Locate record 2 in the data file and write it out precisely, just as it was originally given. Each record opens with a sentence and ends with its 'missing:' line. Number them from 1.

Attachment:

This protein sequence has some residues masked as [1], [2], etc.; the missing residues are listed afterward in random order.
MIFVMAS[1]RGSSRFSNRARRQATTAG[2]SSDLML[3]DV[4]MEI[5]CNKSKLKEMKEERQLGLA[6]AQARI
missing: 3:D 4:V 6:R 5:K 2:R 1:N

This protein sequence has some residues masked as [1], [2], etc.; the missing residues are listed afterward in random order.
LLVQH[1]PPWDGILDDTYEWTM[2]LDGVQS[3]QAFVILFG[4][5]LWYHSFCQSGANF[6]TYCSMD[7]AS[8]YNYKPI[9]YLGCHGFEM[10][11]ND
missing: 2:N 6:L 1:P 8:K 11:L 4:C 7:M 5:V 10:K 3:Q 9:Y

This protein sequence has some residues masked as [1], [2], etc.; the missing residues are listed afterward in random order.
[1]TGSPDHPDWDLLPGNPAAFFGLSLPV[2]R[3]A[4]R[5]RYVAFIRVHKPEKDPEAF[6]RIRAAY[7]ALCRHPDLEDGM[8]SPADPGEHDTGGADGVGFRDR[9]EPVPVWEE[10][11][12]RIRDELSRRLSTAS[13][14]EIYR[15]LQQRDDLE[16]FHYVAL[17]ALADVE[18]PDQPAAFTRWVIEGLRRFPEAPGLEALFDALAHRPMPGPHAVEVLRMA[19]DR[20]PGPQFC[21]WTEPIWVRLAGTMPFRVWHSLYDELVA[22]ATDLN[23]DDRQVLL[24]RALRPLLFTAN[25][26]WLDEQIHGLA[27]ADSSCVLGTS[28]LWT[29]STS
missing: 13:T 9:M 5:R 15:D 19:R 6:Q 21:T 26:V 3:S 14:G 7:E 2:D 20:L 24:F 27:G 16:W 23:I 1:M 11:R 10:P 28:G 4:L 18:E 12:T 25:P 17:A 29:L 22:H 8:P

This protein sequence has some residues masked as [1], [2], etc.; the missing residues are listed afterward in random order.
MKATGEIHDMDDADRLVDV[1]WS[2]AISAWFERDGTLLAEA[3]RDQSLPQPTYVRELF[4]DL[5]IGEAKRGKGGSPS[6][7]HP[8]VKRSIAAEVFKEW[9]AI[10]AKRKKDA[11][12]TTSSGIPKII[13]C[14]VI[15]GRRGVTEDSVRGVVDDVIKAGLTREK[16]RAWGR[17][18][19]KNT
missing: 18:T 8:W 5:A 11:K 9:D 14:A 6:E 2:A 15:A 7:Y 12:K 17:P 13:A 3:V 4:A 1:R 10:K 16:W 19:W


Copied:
This protein sequence has some residues masked as [1], [2], etc.; the missing residues are listed afterward in random order.
LLVQH[1]PPWDGILDDTYEWTM[2]LDGVQS[3]QAFVILFG[4][5]LWYHSFCQSGANF[6]TYCSMD[7]AS[8]YNYKPI[9]YLGCHGFEM[10][11]ND
missing: 2:N 6:L 1:P 8:K 11:L 4:C 7:M 5:V 10:K 3:Q 9:Y